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If I have just the (r,s,v) values of the signature and the message hash, what is the most efficient way to determine if a valid public key exists?

I do not need to know the public key, just that the signature and message hash recover to a public key.

Lets say with the notation:

  • π‘Ÿ,𝑠 are the values from the signature.
  • β„Ž is the hash of the message being verified
  • 𝑃 is the public key
  • 𝐺 is the group generator
  • |𝑄|π‘₯ is the x-coordinate of the point 𝑄
  • {𝑅,𝑅′} are the two curve points with x-coordinate π‘Ÿ

The recovery would be:

$$P \ \overset{?}{=} r^{-1}s\{R, R'\} - r^{-1}hG$$

My question is if there is a fast way of determining whether P exists, without doing the full expensive calculations to determine P.

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"My question is if there is a fast way of determining whether P exists, without doing the full expensive calculations to determine P."

I believe that you could check whether $r$ is a valid nonzero $x$ coordinate; that is, whether it is a part of a solution to curve equation (e.g. if your curve is in Weierstrass form with characteristic > 3, you'd check whether $x^3 + ax + b$ is a Quadratic Residue).

If it is (and if it is nonzero), then yes, you could perform the operations to recover $P$, and it would come up with two valid points, and so that's your answer.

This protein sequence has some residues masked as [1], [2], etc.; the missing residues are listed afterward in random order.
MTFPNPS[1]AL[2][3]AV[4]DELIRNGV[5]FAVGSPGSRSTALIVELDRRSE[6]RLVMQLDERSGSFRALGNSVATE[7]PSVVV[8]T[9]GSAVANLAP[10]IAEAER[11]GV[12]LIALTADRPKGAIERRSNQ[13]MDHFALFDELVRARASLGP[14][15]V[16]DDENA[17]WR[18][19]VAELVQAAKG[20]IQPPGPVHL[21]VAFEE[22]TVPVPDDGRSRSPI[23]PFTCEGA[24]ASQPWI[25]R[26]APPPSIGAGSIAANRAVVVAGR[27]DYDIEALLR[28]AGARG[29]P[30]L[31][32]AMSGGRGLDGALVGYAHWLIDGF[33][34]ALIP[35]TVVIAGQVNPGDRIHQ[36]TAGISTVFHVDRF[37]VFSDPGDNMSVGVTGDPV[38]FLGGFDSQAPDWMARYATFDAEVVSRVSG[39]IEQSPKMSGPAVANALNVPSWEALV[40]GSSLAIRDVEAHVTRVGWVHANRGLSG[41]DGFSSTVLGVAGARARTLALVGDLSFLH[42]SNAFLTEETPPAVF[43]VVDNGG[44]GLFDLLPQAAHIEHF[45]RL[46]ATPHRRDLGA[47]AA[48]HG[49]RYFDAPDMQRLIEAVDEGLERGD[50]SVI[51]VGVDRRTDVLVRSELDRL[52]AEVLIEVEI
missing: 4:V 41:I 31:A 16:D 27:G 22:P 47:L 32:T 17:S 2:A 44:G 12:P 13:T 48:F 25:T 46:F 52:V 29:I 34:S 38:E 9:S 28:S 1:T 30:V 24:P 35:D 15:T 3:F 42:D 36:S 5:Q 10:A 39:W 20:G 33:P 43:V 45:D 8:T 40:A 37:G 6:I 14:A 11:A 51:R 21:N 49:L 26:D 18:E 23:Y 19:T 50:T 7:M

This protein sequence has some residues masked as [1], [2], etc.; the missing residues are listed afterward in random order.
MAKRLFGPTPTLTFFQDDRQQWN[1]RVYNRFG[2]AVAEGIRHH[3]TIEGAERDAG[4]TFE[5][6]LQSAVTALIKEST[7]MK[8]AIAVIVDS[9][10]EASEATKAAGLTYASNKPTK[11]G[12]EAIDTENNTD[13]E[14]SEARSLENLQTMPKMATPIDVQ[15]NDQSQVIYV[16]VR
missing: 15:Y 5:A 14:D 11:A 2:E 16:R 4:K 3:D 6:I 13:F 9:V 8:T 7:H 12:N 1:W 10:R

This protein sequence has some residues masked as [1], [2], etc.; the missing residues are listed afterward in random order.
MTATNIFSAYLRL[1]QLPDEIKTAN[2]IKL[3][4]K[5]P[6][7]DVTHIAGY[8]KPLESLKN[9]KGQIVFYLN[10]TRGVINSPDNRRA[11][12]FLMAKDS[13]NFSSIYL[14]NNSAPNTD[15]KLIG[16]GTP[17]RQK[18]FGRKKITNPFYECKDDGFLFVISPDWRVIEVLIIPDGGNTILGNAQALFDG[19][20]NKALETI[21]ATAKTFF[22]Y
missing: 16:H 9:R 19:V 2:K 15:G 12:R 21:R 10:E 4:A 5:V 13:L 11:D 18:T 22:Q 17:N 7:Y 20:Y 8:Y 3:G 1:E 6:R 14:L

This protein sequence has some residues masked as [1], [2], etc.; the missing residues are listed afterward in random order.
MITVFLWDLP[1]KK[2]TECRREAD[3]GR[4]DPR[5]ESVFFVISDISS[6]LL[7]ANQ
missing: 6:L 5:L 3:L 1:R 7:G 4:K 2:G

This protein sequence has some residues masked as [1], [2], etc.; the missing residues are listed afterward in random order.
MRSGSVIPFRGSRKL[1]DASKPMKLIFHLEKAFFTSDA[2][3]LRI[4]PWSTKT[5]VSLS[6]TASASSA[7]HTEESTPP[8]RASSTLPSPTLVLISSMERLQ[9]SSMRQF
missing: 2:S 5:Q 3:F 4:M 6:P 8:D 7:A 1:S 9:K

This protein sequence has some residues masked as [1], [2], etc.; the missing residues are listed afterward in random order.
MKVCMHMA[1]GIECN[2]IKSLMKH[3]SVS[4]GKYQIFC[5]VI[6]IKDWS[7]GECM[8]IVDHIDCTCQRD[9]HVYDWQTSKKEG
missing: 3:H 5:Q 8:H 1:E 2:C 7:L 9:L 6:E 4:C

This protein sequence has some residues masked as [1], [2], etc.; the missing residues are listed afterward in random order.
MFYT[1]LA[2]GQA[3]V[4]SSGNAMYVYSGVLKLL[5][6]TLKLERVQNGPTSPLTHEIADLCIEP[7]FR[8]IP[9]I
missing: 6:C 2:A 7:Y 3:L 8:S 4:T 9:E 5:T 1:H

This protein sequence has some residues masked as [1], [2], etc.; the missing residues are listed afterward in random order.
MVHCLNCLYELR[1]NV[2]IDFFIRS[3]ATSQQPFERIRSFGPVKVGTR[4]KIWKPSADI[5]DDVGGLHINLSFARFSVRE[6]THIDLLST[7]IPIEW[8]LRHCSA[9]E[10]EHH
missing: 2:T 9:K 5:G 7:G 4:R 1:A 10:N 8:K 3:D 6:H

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  • $\begingroup$ I am using the secp256k1 curve, so the equation is y² = x³+7 If I calculate x³+7m, is there a fast way of determining it is a valid quadratic residue? Would the fastest way be ((x³+7m)^((π‘šβˆ’1)/2)) mod π‘š, where m is 2^256-2^32-977 $\endgroup$ – Syed Jafri Mar 29 at 19:44
  • $\begingroup$ @SyedJafri: actually, it'd be $x^3+7$, not $x^3+7m$. In any case, you could compute that, or compute the Legendre symbol (which might not be significantly faster, and is certainly more obscure). $\endgroup$ – poncho Mar 29 at 20:12
  • $\begingroup$ Just to be clear, if I calculate x³+7, I would have a result, but I still need to use Euler's criterion to further check that the result is in-fact a quadratic residue right? $\endgroup$ – Syed Jafri Mar 29 at 20:17
  • $\begingroup$ @SyedJafri: that is correct... $\endgroup$ – poncho Mar 29 at 20:26

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